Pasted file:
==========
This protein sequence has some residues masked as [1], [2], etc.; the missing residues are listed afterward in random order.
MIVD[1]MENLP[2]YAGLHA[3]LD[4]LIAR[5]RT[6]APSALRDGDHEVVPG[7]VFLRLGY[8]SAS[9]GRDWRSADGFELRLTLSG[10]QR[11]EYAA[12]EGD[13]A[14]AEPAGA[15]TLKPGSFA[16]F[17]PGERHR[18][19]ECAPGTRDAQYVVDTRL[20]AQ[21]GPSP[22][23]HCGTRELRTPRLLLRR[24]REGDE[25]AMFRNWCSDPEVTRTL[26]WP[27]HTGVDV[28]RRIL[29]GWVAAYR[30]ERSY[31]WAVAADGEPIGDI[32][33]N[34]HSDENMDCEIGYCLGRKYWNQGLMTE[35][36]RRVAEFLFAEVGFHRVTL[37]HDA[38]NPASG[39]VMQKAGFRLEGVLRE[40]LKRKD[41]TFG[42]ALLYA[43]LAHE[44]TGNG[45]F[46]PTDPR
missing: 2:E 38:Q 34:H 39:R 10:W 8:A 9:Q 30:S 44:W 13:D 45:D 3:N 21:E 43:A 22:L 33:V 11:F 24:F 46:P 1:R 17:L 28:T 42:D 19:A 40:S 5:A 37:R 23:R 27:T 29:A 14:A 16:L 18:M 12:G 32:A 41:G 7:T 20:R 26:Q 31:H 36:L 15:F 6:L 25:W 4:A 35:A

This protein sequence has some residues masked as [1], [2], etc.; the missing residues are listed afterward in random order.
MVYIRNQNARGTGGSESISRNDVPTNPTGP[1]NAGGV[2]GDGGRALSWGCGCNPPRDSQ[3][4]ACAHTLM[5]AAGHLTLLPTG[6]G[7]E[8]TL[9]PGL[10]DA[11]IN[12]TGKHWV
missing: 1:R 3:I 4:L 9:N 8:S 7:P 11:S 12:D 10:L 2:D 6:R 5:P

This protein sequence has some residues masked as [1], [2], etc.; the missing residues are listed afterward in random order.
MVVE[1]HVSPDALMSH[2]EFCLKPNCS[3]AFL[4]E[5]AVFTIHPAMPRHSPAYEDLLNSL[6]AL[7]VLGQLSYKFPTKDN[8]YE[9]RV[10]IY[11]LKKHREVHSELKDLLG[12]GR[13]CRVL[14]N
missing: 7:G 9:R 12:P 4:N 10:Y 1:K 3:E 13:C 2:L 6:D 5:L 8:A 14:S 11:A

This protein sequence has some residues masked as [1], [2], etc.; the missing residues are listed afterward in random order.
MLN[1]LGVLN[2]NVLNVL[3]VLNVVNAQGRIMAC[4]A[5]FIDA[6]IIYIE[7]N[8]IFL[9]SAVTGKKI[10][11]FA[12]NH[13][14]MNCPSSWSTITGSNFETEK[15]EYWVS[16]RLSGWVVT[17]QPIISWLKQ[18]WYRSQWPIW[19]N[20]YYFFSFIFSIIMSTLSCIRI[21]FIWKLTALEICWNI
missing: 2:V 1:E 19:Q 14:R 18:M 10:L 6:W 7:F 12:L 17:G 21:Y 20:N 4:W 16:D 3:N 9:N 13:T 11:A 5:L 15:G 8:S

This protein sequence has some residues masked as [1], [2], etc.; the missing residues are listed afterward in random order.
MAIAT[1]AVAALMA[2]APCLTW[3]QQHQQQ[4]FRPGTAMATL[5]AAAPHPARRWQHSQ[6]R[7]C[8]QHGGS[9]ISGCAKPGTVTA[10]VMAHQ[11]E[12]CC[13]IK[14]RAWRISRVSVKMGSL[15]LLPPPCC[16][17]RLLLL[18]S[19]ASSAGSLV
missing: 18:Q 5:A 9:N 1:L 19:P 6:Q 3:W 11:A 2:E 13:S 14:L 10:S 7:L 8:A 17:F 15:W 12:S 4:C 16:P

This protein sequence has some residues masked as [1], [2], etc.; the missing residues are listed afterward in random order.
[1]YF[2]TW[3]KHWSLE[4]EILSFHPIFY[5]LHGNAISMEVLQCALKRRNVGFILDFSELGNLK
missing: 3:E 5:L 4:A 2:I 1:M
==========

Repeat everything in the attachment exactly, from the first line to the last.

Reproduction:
This protein sequence has some residues masked as [1], [2], etc.; the missing residues are listed afterward in random order.
MIVD[1]MENLP[2]YAGLHA[3]LD[4]LIAR[5]RT[6]APSALRDGDHEVVPG[7]VFLRLGY[8]SAS[9]GRDWRSADGFELRLTLSG[10]QR[11]EYAA[12]EGD[13]A[14]AEPAGA[15]TLKPGSFA[16]F[17]PGERHR[18][19]ECAPGTRDAQYVVDTRL[20]AQ[21]GPSP[22][23]HCGTRELRTPRLLLRR[24]REGDE[25]AMFRNWCSDPEVTRTL[26]WP[27]HTGVDV[28]RRIL[29]GWVAAYR[30]ERSY[31]WAVAADGEPIGDI[32][33]N[34]HSDENMDCEIGYCLGRKYWNQGLMTE[35][36]RRVAEFLFAEVGFHRVTL[37]HDA[38]NPASG[39]VMQKAGFRLEGVLRE[40]LKRKD[41]TFG[42]ALLYA[43]LAHE[44]TGNG[45]F[46]PTDPR
missing: 2:E 38:Q 34:H 39:R 10:W 8:A 9:Q 30:S 44:W 13:D 45:D 3:N 21:E 43:A 22:L 33:V 11:F 24:F 46:P 1:R 17:L 28:T 42:D 19:A 40:S 5:A 37:R 23:R 27:T 29:A 14:A 16:L 18:M 12:G 32:A 41:G 7:T 20:R 26:Q 31:H 36:L 15:F 6:L 25:W 4:A 35:A

This protein sequence has some residues masked as [1], [2], etc.; the missing residues are listed afterward in random order.
MVYIRNQNARGTGGSESISRNDVPTNPTGP[1]NAGGV[2]GDGGRALSWGCGCNPPRDSQ[3][4]ACAHTLM[5]AAGHLTLLPTG[6]G[7]E[8]TL[9]PGL[10]DA[11]IN[12]TGKHWV
missing: 1:R 3:I 4:L 9:N 8:S 7:P 11:S 12:D 10:L 2:D 6:R 5:P

This protein sequence has some residues masked as [1], [2], etc.; the missing residues are listed afterward in random order.
MVVE[1]HVSPDALMSH[2]EFCLKPNCS[3]AFL[4]E[5]AVFTIHPAMPRHSPAYEDLLNSL[6]AL[7]VLGQLSYKFPTKDN[8]YE[9]RV[10]IY[11]LKKHREVHSELKDLLG[12]GR[13]CRVL[14]N
missing: 7:G 9:R 12:P 4:N 10:Y 1:K 3:E 13:C 2:L 6:D 5:L 8:A 14:S 11:A

This protein sequence has some residues masked as [1], [2], etc.; the missing residues are listed afterward in random order.
MLN[1]LGVLN[2]NVLNVL[3]VLNVVNAQGRIMAC[4]A[5]FIDA[6]IIYIE[7]N[8]IFL[9]SAVTGKKI[10][11]FA[12]NH[13][14]MNCPSSWSTITGSNFETEK[15]EYWVS[16]RLSGWVVT[17]QPIISWLKQ[18]WYRSQWPIW[19]N[20]YYFFSFIFSIIMSTLSCIRI[21]FIWKLTALEICWNI
missing: 2:V 1:E 19:Q 14:R 18:M 10:L 6:W 7:F 12:L 17:G 21:Y 20:N 4:W 16:D 3:N 9:N 13:T 11:A 5:L 15:G 8:S

This protein sequence has some residues masked as [1], [2], etc.; the missing residues are listed afterward in random order.
MAIAT[1]AVAALMA[2]APCLTW[3]QQHQQQ[4]FRPGTAMATL[5]AAAPHPARRWQHSQ[6]R[7]C[8]QHGGS[9]ISGCAKPGTVTA[10]VMAHQ[11]E[12]CC[13]IK[14]RAWRISRVSVKMGSL[15]LLPPPCC[16][17]RLLLL[18]S[19]ASSAGSLV
missing: 18:Q 5:A 9:N 1:L 19:P 6:Q 3:W 11:A 2:E 13:S 14:L 10:S 7:L 8:A 17:F 15:W 12:S 4:C 16:P

This protein sequence has some residues masked as [1], [2], etc.; the missing residues are listed afterward in random order.
[1]YF[2]TW[3]KHWSLE[4]EILSFHPIFY[5]LHGNAISMEVLQCALKRRNVGFILDFSELGNLK
missing: 3:E 5:L 4:A 2:I 1:M